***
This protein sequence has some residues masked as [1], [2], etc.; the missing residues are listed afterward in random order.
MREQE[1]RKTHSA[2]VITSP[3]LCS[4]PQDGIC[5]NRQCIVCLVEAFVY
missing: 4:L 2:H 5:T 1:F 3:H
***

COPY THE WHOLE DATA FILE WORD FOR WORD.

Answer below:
This protein sequence has some residues masked as [1], [2], etc.; the missing residues are listed afterward in random order.
MREQE[1]RKTHSA[2]VITSP[3]LCS[4]PQDGIC[5]NRQCIVCLVEAFVY
missing: 4:L 2:H 5:T 1:F 3:H